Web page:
CONTEXT: It is uncertain whether terminally ill schizophrenic cancer patients are hypoalgesic or have disparities in pain management.
OBJECTIVES: To analyze the dosage of opioids used in terminally ill cancer patients with and without schizophrenia.
METHODS: This is a population-based retrospective cohort study based on data derived from the Taiwan National Health Insurance Research Database. Patients aged > 20 and newly diagnosed between 2000 and 2012 with at least one of the six most common cancers were included. After 1:4 matching, 1001 schizophrenic cancer patients comprised the schizophrenia cohort, while 4004 cancer patients without schizophrenia comprised the non-schizophrenia cohort. The percentage of opioid use, accumulated dose, and average daily dose near the end of life were analyzed for each cohort using multiple logistic and linear regression models.
RESULTS: The percentage of opioid use was lower in the schizophrenic cohort than the non-schizophrenic cohort during the last month prior to death [69.6 % versus 84.8%, odd ratio (OR) = 0.40, 95% confidence interval (CI) = 0.34-0.48]. The accumulated dose of opioid consumption was also lower in the schizophrenic cohort (2407 mg versus 3694 mg, p value <0.05).
CONCLUSION: Near the end of life, cancer patients with schizophrenia use less opioid than their non-schizophrenic counterparts. Cognitive impairment may be a cause in the disparity in end-of-life care for terminally ill schizophrenic cancer patients. Thus, we should formulate a more accurate pain scale system and pay attention to their need for pain treatment.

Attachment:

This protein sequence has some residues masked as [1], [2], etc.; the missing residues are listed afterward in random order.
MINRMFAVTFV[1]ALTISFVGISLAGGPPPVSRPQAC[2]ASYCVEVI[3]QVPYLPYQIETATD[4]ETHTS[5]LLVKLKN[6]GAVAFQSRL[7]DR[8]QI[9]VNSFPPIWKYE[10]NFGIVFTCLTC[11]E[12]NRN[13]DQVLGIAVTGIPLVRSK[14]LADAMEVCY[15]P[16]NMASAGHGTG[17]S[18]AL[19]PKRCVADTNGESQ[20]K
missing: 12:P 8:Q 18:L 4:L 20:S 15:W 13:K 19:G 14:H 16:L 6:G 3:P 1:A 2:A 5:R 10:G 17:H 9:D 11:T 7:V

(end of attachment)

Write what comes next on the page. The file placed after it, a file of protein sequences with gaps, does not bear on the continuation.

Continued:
CONTEXT: Medications commonly used for symptom control along with other known risk factors have the potential to prolong ventricular repolarization as measured by the QT interval on a standard ECG.
OBJECTIVES: To document the prevalence of a prolonged QTc interval in the palliative/oncology setting, compare automatic ECG QTc measurements with manual readings and identify any correlation between QTc prolongation and the use of drugs or other risk factors.
METHODS: A convenience sample of consecutive patients with cancer, admitted under or known to the palliative/supportive care teams in two metropolitan hospitals and willing to provide an ECG recording and basic demographic information including QTc risk factors were included. Both automated and manually calculated QTc intervals were recorded. Multivariable analysis was used to determine risk factors independently associated with prolonged QTc intervals.